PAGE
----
Talks to Resume on Winter Gas for Ukrainei
X
Al Pessin
October 25, 2014 4:21 PM
Ukrainian and Russian officials will meet again next week in an effort to settle their dispute over natural gas supplies that threatens to leave Ukraine short of heating fuel for the coming winter. VOA’s Al Pessin reports from London the dispute is complex, and has both economic and geopolitical dimensions.
Video

Video Talks to Resume on Winter Gas for Ukraine

Ukrainian and Russian officials will meet again next week in an effort to settle their dispute over natural gas supplies that threatens to leave Ukraine short of heating fuel for the coming winter. VOA’s Al Pessin reports from London the dispute is complex, and has both economic and geopolitical dimensions.
Video

Video Smugglers Offer Cheap Passage From Turkey to Syria

Smugglers in Turkey offer a relatively cheap passage across the border into Syria. Ankara has stepped up efforts to stem the flow of foreign fighters who want to join Islamic State militants fighting for control of the Syrian border city of Kobani. But porous borders and border guards who can be bribed make illegal border crossings quite easy. Zlatica Hoke has more.
Video

Video China Political Meeting Seeks to Improve Rule of Law

China’s communist leaders will host a top level political meeting this week, called the Fourth Plenum, and for the first time in the party’s history, rule of law will be a key item on the agenda. Analysts and Chinese media reports say the meetings could see the approval of long-awaited measures aimed at giving courts more independence and include steps to enhance an already aggressive and high-reaching anti-corruption drive. VOA’s Bill Ide has more from Beijing.
Video

Video After Decades of Pressure, Luxembourg Drops Bank Secrecy Rules

European Union finance ministers have reached a breakthrough agreement that will make it more difficult for tax cheats to hide their money. The new legislation, which had been blocked for years by countries with a reputation as tax havens, was approved last week after Luxembourg and Austria agreed to lift their vetoes. But as Mil Arcega reports, it doesn’t mean tax cheats have run out of places to keep their money hidden.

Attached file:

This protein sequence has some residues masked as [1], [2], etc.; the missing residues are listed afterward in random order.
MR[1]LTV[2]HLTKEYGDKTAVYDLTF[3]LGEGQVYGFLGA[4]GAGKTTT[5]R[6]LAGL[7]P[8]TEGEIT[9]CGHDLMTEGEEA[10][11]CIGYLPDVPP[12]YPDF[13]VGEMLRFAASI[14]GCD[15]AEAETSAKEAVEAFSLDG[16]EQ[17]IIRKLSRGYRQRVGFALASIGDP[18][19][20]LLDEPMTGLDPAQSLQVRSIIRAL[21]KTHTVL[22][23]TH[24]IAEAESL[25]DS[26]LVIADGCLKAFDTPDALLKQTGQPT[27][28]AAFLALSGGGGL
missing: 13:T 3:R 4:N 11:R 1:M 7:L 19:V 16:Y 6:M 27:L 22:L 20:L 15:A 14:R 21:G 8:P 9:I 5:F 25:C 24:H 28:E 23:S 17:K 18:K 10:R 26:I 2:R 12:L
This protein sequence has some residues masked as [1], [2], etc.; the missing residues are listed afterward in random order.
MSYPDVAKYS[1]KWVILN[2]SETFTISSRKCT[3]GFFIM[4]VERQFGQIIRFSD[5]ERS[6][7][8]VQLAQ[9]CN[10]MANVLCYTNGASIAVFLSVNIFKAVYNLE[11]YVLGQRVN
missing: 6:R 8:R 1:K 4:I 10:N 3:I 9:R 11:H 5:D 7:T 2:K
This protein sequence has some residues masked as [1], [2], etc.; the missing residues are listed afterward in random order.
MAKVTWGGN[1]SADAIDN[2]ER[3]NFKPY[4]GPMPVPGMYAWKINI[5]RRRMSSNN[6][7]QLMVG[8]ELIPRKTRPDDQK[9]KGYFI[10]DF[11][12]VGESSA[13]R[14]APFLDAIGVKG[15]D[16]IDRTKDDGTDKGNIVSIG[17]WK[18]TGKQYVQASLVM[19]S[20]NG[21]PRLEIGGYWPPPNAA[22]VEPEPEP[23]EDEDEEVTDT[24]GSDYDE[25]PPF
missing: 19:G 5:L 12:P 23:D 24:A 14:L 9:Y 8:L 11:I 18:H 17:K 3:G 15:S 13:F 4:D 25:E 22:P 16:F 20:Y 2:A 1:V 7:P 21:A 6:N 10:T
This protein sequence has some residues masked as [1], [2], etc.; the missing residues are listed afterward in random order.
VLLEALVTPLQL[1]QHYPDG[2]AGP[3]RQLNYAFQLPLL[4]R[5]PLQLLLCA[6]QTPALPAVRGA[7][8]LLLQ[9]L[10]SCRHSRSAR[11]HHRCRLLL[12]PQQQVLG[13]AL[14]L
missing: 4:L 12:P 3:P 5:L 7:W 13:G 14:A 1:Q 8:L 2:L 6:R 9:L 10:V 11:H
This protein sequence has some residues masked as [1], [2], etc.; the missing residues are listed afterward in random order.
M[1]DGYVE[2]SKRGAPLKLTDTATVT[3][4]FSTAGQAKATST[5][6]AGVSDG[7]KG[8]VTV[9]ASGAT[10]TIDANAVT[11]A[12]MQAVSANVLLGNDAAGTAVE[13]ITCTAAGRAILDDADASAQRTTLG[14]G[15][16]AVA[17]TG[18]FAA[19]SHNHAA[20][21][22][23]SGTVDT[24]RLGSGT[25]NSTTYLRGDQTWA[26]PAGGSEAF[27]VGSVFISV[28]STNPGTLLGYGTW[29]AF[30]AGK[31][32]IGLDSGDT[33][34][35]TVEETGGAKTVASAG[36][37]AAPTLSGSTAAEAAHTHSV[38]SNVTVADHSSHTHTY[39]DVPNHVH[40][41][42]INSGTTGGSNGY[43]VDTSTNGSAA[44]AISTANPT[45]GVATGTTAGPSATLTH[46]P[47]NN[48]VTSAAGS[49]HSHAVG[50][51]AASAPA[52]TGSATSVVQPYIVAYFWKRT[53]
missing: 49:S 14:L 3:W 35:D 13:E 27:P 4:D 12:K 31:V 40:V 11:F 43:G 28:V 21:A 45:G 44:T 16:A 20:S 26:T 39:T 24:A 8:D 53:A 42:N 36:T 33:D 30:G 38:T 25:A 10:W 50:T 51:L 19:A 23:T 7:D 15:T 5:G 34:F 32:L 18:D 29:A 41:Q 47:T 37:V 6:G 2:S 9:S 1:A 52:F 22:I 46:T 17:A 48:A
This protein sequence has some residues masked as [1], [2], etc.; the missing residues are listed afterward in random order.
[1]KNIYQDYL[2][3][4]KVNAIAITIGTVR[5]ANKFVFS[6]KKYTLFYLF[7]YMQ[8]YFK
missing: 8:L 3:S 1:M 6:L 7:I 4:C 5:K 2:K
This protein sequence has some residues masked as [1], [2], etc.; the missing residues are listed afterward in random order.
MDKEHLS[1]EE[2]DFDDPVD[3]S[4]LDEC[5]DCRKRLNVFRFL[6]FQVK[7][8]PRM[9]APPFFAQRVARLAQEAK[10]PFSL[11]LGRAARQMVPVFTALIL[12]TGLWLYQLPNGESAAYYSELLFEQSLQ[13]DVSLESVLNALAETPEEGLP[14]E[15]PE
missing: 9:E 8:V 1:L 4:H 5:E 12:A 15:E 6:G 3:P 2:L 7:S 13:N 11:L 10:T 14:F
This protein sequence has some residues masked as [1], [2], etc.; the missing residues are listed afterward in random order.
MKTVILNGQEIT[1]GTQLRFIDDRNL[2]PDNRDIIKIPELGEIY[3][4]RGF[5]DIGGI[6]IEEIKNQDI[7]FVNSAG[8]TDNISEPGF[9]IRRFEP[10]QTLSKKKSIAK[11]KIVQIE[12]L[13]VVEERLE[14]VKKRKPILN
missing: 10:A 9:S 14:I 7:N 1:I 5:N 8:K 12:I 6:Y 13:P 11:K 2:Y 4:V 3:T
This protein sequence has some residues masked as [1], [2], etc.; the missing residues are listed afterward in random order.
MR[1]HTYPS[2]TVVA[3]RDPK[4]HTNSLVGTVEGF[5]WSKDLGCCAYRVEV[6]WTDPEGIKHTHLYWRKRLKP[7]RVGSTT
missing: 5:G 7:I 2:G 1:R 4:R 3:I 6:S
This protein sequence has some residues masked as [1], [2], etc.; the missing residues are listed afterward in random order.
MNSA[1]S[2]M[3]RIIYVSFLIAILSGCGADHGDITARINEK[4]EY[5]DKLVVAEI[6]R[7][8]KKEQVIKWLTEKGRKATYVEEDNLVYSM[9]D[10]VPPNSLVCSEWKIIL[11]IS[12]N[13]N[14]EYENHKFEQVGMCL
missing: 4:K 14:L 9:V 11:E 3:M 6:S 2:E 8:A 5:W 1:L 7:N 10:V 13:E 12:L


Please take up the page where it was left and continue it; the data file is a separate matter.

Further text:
Video

Video Kobani Refugees Welcome, Turkey Criticizes, US Airdrop

Residents of Kobani in northern Syria have welcomed the airdrop of weapons, ammunition and medicine to Kurdish militia who are resisting the seizure of their city by Islamic State militants. The Turkish government, however, has criticized the operation. VOA’s Scott Bobb reports from southeastern Turkey, across the border from Kobani.
Video

Video US ‘Death Cafes’ Put Focus on the Finale

In contemporary America, death usually is a topic to be avoided. But the growing “death café” movement encourages people to discuss their fears and desires about their final moments. VOA’s Jerome Socolovsky reports.
Video

Video Ebola Orphanage Opens in Sierra Leone

Sierra Leone's first Ebola orphanage has opened in the Kailahun district. Hundreds of children orphaned since the beginning of the Ebola outbreak face stigma and rejection with nobody to care for them. Adam Bailes reports for VOA about a new interim care center that's aimed at helping the growing number of children affected by Ebola.

All About America

AppleAndroid